12 Points on Private Payor CIGNA's Plans for ACOs

CIGNA has been experimenting with accountable care models in pilot studies with physicians in Connecticut, New Hampshire and Texas during the past two years. In July, the nationwide health insurer started a new pilot with Piedmont Physicians Group, a 100-member primary care practice. It is part of Atlanta-based Piedmont Healthcare, which runs five hospitals.

Here Dick Salmon, MD, national medical director for CIGNA, explains how the company works with its ACO pilots, what it expects of them and how the model might evolve.

1. Seeking more ACO pilots.
CIGNA is hoping to launch more pilots in partnerships with large primary care groups, multispecialty groups and integrated delivery systems of physicians and hospitals. The organization would need to have substantial number of primary care physicians and be willing to be responsible for total population health. There would have to be a sufficient number of CIGNA members. For example, the Piedmont pilot covers 10,000 members.

2. What Cigna is looking for. CIGNA wants hospitals and physician groups that are "committed to a mission of quality, affordability and patient satisfaction," Dr. Salmon says. "The group has to be willing to take on accountability." An ACO requires integrated teamwork, so "there needs to be a cohesiveness," he says. "Whether it’s a hospital and physicians group or just a physicians group, they would have to work together as an integrated group."

3. Moving away from negotiating clout. Large hospital systems have been able to leverage higher reimbursements from insurers, but with the ACO model, CIGNA is expecting large systems to produce savings by introducing efficiencies. In the future, ACOs might bring together independent groups, but "if separate groups come together in a single negotiating unit, they would have to add value," Dr. Salmon says.

4. Freedom to find savings. It is up to the ACO to decide how it will achieve savings. "Each ACO has to choose its own pathway," Dr. Salmon says. "I want to emphasize that each organization might choose different pathways to the ultimate goal." For example, when patients have a high ER utilization rate, a group practice might decide to improve access by extending operations to evenings and weekends.

5. How patients are assigned. Members in all types of products, including PPOs, could be assigned to the ACO. To decide which patients would be assigned, CIGNA uses an "attribution" model, in which the company reviews a patient's claims history, identifies the primary care physician who last treated the patient, and assigns the patients to that physician. However, patients are free to get their care at other providers. Therefore, ACO physicians need to attract their patients to them. "Provider have to offer extraordinary care so that the patient comes to them," Dr. Salmon says.

6. Centered on primary care physicians.
Primary care physicians follow their patients, but in most cases, they would not be "gatekeepers" and would not be deciding on access to specialists. Ninety percent of CIGNA members do not have a gatekeeper.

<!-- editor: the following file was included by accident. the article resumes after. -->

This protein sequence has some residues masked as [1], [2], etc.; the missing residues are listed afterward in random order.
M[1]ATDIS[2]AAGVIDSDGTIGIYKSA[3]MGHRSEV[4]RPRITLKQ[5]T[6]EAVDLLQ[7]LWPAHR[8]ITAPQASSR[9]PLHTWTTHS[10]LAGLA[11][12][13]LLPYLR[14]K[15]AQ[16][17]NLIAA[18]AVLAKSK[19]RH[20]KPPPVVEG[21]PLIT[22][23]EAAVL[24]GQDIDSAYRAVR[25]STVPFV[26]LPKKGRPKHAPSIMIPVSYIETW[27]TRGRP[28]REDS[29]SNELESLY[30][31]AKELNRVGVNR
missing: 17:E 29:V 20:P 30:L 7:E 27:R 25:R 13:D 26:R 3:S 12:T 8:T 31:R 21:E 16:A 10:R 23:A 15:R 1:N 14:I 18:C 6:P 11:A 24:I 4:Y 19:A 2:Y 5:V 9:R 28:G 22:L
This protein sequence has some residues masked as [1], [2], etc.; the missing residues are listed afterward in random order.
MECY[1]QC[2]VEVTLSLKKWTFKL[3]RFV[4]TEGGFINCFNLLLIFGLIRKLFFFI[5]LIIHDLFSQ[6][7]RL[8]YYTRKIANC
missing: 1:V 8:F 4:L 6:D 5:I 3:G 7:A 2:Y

7. Outreach efforts. Nurses funded by CIGNA conduct outreach efforts, focusing on patients who are most likely to benefit from enhanced care coordination, such as patients with chronic conditions and those who are at risk for readmission. To avoid readmissions, nurses call these patients after discharge to make sure they get a follow-up appointment, that medications are reconciled and that patients are aware of warning signs indicating health problems.

8. ACOs get enhanced data. CIGNA has given providers some claims data on quality in the past, but the ACO pilots are getting a much richer flow. For the first time, providers at Piedmont are getting affordability information, and quality measures have been expanded. The quality data are mostly HEDIS process-of-care measures. CIGNA also provides prescription data, showing physicians, for example, where they prescribed brand name drugs instead of less expensive generics.

9. Identifying gaps in care. CIGNA's ACOs are using informatics to identify gaps in care, such as patients not filling medications or not getting a required test. The nurse makes an outreach call to resolve the situation. "The practice has to determine how patients are receiving care and identify improvements," Dr. Salmon says.

10. Setting payments. In the Piedmont model, primary care physicians get the usual payment for medical services they provide, plus an additional fee for care coordination and other extra services. Then, through a "pay for performance" structure, they will be rewarded extra payments for meeting targets for improved quality and lower medical costs. "To get bonuses, they have to excel in both quality and savings," Dr. Salmon says.

11. Penalties to be introduced later. The payment model starts with a reward, but Dr. Salmon says CIGNA eventually expects to add a penalty for ACOs not meeting targets.

12. Evolving models. Cigna wants to learn from its pilot and launch ACO models that would probably evolve in different ways in different markets, Dr. Salmon says. he company will evaluate results from the Piedmont program in a year. "It's a little too early to know if it will work," Dr. Salmon says, but he points to successes of some practices in CMS' Medicare Physician Group Practice Demonstration Program, which ended this spring.

Read a news release on the Piedmont ACO pilot.

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